Entire agreement clauses aim to prevent parties claiming that pre-contractual statements not included in the final, executed agreement should form and constitute additional terms of the agreement.


In the recent case of Axa Sun Life v Campbell Martin & Others [2011] EWCA Civ 133, the Court of Appeal examined the effect of an entire agreement clause. Although not groundbreaking, this case offers some useful guidance and is a reminder of the pitfalls of using standard wording for boilerplate clauses.

The crux of the judgment dealt with misrepresentation.  It was held that an entire agreement clause does not exclude misrepresentation for matters that are not the subject of the terms of the agreement.  Therefore, if the parties want to exclude any pre-contract misrepresentations, this must be explicitly stated in a separate clause – an entire agreement clause is not a suitable place for this exclusion!

Another key part of the judgment is that any warranties which are not included in the agreement are excluded.  This provides certainty as to what warranties have been provided, without fear of reprise in relation to previously offered warranties.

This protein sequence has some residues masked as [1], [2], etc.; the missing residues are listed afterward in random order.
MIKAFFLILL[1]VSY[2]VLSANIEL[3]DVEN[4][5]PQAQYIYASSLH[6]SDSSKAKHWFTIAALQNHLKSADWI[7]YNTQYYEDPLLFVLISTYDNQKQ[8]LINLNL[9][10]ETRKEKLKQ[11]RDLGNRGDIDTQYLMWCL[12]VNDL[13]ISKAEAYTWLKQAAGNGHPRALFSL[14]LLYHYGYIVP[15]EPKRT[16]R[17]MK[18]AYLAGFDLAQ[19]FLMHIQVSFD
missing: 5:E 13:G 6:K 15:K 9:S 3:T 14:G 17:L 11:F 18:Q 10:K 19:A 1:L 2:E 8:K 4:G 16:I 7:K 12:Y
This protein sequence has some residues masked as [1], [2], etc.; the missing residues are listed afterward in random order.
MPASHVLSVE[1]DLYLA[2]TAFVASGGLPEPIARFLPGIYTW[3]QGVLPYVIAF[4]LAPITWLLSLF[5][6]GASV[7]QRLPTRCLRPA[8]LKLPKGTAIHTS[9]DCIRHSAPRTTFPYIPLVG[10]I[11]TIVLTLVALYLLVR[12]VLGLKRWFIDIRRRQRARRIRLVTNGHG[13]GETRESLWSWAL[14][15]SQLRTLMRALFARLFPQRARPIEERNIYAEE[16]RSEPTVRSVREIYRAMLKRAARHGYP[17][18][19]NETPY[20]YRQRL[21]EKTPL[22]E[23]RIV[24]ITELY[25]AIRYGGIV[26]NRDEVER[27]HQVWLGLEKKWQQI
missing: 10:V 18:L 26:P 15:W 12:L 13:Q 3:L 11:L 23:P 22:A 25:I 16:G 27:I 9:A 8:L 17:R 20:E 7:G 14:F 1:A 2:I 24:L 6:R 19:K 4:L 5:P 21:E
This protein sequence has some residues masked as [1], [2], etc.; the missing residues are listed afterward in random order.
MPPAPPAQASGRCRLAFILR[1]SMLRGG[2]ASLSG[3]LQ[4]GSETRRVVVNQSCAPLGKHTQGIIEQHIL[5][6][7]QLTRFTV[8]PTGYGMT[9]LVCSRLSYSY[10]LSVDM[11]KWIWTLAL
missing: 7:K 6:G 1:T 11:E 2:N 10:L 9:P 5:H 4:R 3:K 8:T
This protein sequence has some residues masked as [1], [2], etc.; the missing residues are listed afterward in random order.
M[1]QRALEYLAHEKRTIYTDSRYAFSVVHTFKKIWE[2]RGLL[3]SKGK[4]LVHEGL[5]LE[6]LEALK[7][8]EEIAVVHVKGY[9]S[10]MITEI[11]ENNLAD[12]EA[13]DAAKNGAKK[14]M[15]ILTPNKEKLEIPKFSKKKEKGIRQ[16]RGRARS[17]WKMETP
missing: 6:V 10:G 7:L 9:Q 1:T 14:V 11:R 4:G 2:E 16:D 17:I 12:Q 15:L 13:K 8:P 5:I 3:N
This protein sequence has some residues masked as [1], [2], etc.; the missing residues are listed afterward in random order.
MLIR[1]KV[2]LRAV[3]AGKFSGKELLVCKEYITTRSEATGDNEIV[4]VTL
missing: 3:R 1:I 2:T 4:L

Similarly, entire agreement clauses do not exclude implied terms, as the terms have been implied into the agreement and form part of the entire agreement.  If implied terms are to be excluded from the agreement, it would be prudent to explicitly state this in a separate clause.

Finally, it was held that the Unfair Contract Terms Act 1977 should apply to an entire agreement clause as it applies to other clauses.  However, it is unlikely that a standard entire agreement clause would be ruled to be an unfair contract term under UCTA. 

We will be keeping a keen eye on all our 'boilerplate' clauses to ensure they are up to date and best serve our clients' needs.